Today @ Colorado State has been replaced by SOURCE. This site exists as an archive of Today @ Colorado State stories between January 1, 2009 and September 8, 2014.
June 23, 2014
by Rachel Griess
Dr. Michael Lappin, a Colorado State University veterinarian and noted infectious-disease expert, believes that healthy and happy pets boost the health and happiness of their owners.
“I hope my research will continue to show that pet ownership is safe for all people and that the personal health benefits far outweigh the potential risks of infectious disease transmission,” said Lappin, a professor of infectious disease in the CSU Department of Clinical Sciences.
For his work and its impact, Lappin recently received the 2014 Robert W. Kirk Award from the American College of Veterinary Internal Medicine. The award, presented at a national conference in Nashville, Tenn., recognizes diplomates of the college for outstanding career achievements and dedicated service to veterinary medicine.
“It blows me away to be recognized in this way,” said Lappin, who works at the James L. Voss Veterinary Teaching Hospital. “In academia, we are surrounded by the best of the best. There are probably 500 other people deserving of this award. To be singled out is quite the surprise and honor.”
Lappin, also a research administrator in the CSU Department of Clinical Sciences, has dedicated nearly three decades to bettering the lives of companion animals and their owners. In that time, he has received more than 125 research grants and has published more than 200 primary research papers.
“Two words come to mind when I think of Mike Lappin: commitment and passion,” said Dr. Wayne Jensen, a fellow veterinarian and associate head of the Department of Clinical Sciences.
Much of Lappin’s research and teaching focuses on cats. He seeks to understand how the feline immune system responds to vaccines against infectious diseases, including respiratory viruses. He also studies how disease-causing viruses and bacteria are transmitted and how the infections they cause may be successfully treated.
Lappin’s laboratory also provides diagnostic testing for several infectious agents, helping to identify the pathogens that cause toxoplasmosis, cat scratch disease and ehrlichiosis, among other diseases. Called zoonoses, these diseases are important because they sicken both animals and people.
In yet another role, Lappin oversees the shelter medicine program at CSU with two other faculty members; he leads programs aimed at understanding the hows and whys of infectious-disease outbreaks in animal shelters, and the management steps needed to prevent illness among at-risk populations of unwanted and stray pets.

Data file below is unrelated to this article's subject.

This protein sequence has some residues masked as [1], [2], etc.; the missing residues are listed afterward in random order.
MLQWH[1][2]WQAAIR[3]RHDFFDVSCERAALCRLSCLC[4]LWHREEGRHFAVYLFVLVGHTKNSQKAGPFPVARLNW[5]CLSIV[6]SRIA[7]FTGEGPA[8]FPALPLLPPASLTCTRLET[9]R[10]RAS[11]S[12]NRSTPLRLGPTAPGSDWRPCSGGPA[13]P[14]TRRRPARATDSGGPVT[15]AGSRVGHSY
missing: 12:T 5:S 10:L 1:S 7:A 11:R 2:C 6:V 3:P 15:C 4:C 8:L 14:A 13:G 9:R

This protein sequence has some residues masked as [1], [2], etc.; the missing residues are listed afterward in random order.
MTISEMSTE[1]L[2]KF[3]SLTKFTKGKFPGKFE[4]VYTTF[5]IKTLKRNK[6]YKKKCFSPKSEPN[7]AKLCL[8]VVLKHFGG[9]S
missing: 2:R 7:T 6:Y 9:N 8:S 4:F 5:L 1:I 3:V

Lappin holds the Kenneth W. Smith Professorship in Small Animal Clinical Veterinary Medicine. He used it to establish the CSU Center for Companion Animal Studies, which promotes quality of life for pets – and, indirectly, for their human owners – by supporting studies of new diagnostic tests, new treatments and new vaccines for common diseases.
The center annually distributes industry-donated research funds to CSU veterinary students, clinical interns and residents, graduate students and faculty members. The Young Investigator Award program advances both pet health and the careers of aspiring and young veterinarians.
“My vision was to create a center to help my departmental colleagues achieve their clinical research goals,” Lappin said. “The overarching goal is to provide shared equipment, research technician support and seed money for projects that might lead to larger external grants.”
The center is Lappin’s way of helping young veterinarians get a jump start on finding and pursuing their clinical research interests. The approach makes sense for a veterinarian who credits his own mentors for helping to ignite and shape his career.
“It’s all about the mentorship I received,” Lappin said. “I always had a strong interest in science, but was never sure what to do with it. My mentors helped me identify my strengths and align my interests to get me where I am today.”
Lappin was 14 years old when the veterinary seed was planted at a dude ranch in Oklahoma, where he worked closely with his first mentor, a rancher who would one day write him a letter of recommendation to attend veterinary school at Oklahoma State University.
His love for working with animals evolved during vet school, ultimately emerging as a career in internal medicine and a focus on infectious disease in pets. Lappin now hopes he can help a new generation of veterinary students find what interests them most.
“I hope to lead future veterinary students by example,” he said.